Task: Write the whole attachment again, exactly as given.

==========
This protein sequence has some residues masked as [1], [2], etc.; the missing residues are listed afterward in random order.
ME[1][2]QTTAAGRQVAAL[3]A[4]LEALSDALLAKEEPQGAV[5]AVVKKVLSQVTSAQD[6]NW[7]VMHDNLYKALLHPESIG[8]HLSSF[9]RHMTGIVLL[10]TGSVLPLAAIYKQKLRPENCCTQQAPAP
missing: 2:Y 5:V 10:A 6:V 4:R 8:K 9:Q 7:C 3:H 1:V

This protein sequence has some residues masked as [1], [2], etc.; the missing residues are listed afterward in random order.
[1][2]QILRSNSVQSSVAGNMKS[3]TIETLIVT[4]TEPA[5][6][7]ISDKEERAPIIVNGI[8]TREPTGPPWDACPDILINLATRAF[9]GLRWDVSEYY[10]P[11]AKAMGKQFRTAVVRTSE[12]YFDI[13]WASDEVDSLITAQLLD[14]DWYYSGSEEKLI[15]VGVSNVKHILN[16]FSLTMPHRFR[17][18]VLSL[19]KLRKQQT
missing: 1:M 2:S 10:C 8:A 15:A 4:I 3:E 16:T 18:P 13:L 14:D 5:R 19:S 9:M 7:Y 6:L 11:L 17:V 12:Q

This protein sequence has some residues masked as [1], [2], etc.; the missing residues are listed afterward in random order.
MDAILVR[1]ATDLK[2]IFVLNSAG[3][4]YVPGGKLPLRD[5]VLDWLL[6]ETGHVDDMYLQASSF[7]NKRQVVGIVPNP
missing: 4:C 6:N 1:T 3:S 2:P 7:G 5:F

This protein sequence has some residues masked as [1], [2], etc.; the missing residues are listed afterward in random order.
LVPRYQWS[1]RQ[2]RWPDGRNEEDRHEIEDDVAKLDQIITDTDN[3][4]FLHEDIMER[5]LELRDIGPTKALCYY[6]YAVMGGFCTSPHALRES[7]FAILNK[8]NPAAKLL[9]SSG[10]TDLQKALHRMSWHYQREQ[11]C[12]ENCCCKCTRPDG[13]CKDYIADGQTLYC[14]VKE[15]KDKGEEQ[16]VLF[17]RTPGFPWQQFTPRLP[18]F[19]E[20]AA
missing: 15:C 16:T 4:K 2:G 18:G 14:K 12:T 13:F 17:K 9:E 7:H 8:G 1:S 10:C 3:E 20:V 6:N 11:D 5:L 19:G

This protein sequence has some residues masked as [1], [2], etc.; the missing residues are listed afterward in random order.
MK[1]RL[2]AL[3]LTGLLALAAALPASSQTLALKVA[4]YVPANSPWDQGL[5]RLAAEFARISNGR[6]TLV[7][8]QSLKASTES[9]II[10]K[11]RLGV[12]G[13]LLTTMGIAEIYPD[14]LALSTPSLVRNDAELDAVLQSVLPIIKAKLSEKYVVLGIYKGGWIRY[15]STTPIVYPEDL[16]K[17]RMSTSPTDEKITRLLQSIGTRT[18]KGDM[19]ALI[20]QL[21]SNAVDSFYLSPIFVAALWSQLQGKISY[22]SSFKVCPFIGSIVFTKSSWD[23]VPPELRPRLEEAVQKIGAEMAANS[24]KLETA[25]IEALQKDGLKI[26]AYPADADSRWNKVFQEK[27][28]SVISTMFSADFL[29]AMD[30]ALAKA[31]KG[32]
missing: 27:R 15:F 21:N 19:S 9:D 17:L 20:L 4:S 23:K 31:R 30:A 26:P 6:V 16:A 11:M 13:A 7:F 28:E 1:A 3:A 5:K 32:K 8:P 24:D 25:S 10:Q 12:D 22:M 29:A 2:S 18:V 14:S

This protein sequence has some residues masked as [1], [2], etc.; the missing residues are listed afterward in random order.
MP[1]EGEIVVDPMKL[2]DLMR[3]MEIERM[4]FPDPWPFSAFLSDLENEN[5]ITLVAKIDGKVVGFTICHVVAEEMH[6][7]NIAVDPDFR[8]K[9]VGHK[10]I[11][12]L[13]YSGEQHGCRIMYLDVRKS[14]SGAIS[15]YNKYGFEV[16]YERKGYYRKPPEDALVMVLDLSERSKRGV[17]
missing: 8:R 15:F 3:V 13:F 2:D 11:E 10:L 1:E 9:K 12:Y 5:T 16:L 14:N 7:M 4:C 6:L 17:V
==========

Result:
This protein sequence has some residues masked as [1], [2], etc.; the missing residues are listed afterward in random order.
ME[1][2]QTTAAGRQVAAL[3]A[4]LEALSDALLAKEEPQGAV[5]AVVKKVLSQVTSAQD[6]NW[7]VMHDNLYKALLHPESIG[8]HLSSF[9]RHMTGIVLL[10]TGSVLPLAAIYKQKLRPENCCTQQAPAP
missing: 2:Y 5:V 10:A 6:V 4:R 8:K 9:Q 7:C 3:H 1:V

This protein sequence has some residues masked as [1], [2], etc.; the missing residues are listed afterward in random order.
[1][2]QILRSNSVQSSVAGNMKS[3]TIETLIVT[4]TEPA[5][6][7]ISDKEERAPIIVNGI[8]TREPTGPPWDACPDILINLATRAF[9]GLRWDVSEYY[10]P[11]AKAMGKQFRTAVVRTSE[12]YFDI[13]WASDEVDSLITAQLLD[14]DWYYSGSEEKLI[15]VGVSNVKHILN[16]FSLTMPHRFR[17][18]VLSL[19]KLRKQQT
missing: 1:M 2:S 10:C 8:A 15:A 4:I 3:E 16:T 18:P 13:L 14:D 5:R 19:S 9:M 7:Y 6:L 11:L 17:V 12:Q

This protein sequence has some residues masked as [1], [2], etc.; the missing residues are listed afterward in random order.
MDAILVR[1]ATDLK[2]IFVLNSAG[3][4]YVPGGKLPLRD[5]VLDWLL[6]ETGHVDDMYLQASSF[7]NKRQVVGIVPNP
missing: 4:C 6:N 1:T 3:S 2:P 7:G 5:F

This protein sequence has some residues masked as [1], [2], etc.; the missing residues are listed afterward in random order.
LVPRYQWS[1]RQ[2]RWPDGRNEEDRHEIEDDVAKLDQIITDTDN[3][4]FLHEDIMER[5]LELRDIGPTKALCYY[6]YAVMGGFCTSPHALRES[7]FAILNK[8]NPAAKLL[9]SSG[10]TDLQKALHRMSWHYQREQ[11]C[12]ENCCCKCTRPDG[13]CKDYIADGQTLYC[14]VKE[15]KDKGEEQ[16]VLF[17]RTPGFPWQQFTPRLP[18]F[19]E[20]AA
missing: 15:C 16:T 4:K 2:G 18:G 14:K 12:T 13:F 17:K 9:E 7:H 8:G 1:S 10:C 3:E 20:V 6:N 11:D 5:L 19:G

This protein sequence has some residues masked as [1], [2], etc.; the missing residues are listed afterward in random order.
MK[1]RL[2]AL[3]LTGLLALAAALPASSQTLALKVA[4]YVPANSPWDQGL[5]RLAAEFARISNGR[6]TLV[7][8]QSLKASTES[9]II[10]K[11]RLGV[12]G[13]LLTTMGIAEIYPD[14]LALSTPSLVRNDAELDAVLQSVLPIIKAKLSEKYVVLGIYKGGWIRY[15]STTPIVYPEDL[16]K[17]RMSTSPTDEKITRLLQSIGTRT[18]KGDM[19]ALI[20]QL[21]SNAVDSFYLSPIFVAALWSQLQGKISY[22]SSFKVCPFIGSIVFTKSSWD[23]VPPELRPRLEEAVQKIGAEMAANS[24]KLETA[25]IEALQKDGLKI[26]AYPADADSRWNKVFQEK[27][28]SVISTMFSADFL[29]AMD[30]ALAKA[31]KG[32]
missing: 27:R 15:F 21:N 19:S 9:D 17:L 20:L 4:S 23:K 31:R 30:A 26:P 6:V 16:A 11:M 13:A 7:F 28:E 1:A 3:A 5:K 32:K 8:P 24:D 25:S 10:Q 12:D 22:M 29:A 2:S 18:V 14:S

This protein sequence has some residues masked as [1], [2], etc.; the missing residues are listed afterward in random order.
MP[1]EGEIVVDPMKL[2]DLMR[3]MEIERM[4]FPDPWPFSAFLSDLENEN[5]ITLVAKIDGKVVGFTICHVVAEEMH[6][7]NIAVDPDFR[8]K[9]VGHK[10]I[11][12]L[13]YSGEQHGCRIMYLDVRKS[14]SGAIS[15]YNKYGFEV[16]YERKGYYRKPPEDALVMVLDLSERSKRGV[17]
missing: 8:R 15:F 3:V 13:F 2:D 11:E 10:L 1:E 9:K 12:Y 5:T 16:L 14:N 7:M 4:C 6:L 17:V